For our awareness, a retail pharmacist highlighted how a 25 day prescription for 150 tablets of 15mg Oxycodone at his pharmacy, had a “cost” of $40.88. That is the “acquisition cost” meaning the cost to buy it for resale. “RxMan” tells us that cost does not include additional costs for covering the pharmacists, the tech staff, the bottling and labeling, etc.
Medicaid pays the pharmacists a mere $31.40 for filling that prescription. In other words, the pharmacy takes a loss of nearly $10 for that 25 day supply, in addition to providing the labor and materials (and taking on the risks, I assume).
To suggest this is not “sustainable” would be ridiculous. No business could afford to subsidize every sale like that. But the situation deserves a little more thought. Who is paying the cost of Medicaid (and other such unsustainable systems, of which we have many)?
American taxpayers assume that “the government” pays the bill for Medicaid (using taxpayer money). Now we see that the government is paying part of the bill, and forcing the pharmacy to contribute what in this Oxycodone example is roughly 25% before the added costs of running the pharmacy. That is a quite significant percentage. The pharmacy will recover that loss by marking up other products, which means we all pay for the additional cost. Of course the example is much more controversial when it is Oxycodone, an addicting opioid pain killer.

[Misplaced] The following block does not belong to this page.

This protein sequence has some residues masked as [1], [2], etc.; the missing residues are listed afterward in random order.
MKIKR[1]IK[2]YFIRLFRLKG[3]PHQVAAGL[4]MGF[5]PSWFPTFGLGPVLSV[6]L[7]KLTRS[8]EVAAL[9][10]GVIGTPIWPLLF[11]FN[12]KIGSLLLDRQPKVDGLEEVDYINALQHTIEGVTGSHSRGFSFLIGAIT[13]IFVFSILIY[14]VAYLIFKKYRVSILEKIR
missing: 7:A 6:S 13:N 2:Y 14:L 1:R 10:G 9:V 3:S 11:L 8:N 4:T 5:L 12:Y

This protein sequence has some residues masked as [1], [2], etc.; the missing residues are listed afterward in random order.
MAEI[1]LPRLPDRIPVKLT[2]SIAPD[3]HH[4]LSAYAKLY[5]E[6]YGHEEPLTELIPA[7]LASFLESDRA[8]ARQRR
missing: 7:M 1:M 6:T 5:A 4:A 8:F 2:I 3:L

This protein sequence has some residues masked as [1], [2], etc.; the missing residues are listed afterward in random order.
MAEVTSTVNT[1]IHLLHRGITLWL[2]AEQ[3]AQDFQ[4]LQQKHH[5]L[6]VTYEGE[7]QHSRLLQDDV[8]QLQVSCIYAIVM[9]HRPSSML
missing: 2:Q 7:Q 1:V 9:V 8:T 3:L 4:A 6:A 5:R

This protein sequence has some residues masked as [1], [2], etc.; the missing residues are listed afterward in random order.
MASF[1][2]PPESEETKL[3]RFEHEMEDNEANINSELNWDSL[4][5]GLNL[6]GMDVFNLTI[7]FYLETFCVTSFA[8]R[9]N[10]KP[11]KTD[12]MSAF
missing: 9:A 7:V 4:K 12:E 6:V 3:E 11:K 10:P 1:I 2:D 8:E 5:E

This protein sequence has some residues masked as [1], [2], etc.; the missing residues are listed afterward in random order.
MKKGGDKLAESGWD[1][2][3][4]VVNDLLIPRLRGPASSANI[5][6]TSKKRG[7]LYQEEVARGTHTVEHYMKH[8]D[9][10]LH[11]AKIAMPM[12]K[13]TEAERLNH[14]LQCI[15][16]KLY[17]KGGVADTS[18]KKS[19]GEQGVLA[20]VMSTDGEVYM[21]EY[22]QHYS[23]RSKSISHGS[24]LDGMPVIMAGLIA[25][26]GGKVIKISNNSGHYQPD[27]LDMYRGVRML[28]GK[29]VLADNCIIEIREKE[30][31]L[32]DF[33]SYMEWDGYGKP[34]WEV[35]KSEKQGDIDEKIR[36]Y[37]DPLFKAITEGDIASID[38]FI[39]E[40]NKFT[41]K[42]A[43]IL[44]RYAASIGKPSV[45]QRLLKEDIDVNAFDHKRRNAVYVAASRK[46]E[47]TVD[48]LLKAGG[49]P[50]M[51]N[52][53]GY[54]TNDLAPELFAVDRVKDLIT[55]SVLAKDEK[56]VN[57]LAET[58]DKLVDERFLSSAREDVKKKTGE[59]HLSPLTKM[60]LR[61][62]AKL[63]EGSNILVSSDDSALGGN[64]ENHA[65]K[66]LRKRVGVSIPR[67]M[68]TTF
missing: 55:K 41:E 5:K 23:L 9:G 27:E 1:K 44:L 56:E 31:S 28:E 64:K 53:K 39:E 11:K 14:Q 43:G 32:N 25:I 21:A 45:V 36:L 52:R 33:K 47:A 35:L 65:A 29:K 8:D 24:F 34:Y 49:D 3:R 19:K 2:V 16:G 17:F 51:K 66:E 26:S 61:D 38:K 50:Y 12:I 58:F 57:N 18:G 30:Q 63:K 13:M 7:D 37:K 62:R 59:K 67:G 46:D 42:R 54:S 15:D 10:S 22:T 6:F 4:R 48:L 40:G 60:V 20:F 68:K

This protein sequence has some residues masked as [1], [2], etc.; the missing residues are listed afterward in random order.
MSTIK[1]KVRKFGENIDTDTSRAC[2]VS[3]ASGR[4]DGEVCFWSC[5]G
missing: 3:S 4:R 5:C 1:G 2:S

If you imagine the possible diversion of the Oxycodone tablets into the many channels we’ve seen for diversion of such addicting drugs to the black market, the costs to society mushroom. And this is just one example, using one drug, from one pharmacy.
Some pharmacist complains that the big drug distributors (the ones selling that Oxycodone to the pharmacy for $40.88) and “middlemen” benefit management companies are making all the profits, while not providing the services nor taking on the risk. There is now an activist group trying to shine light on that issue.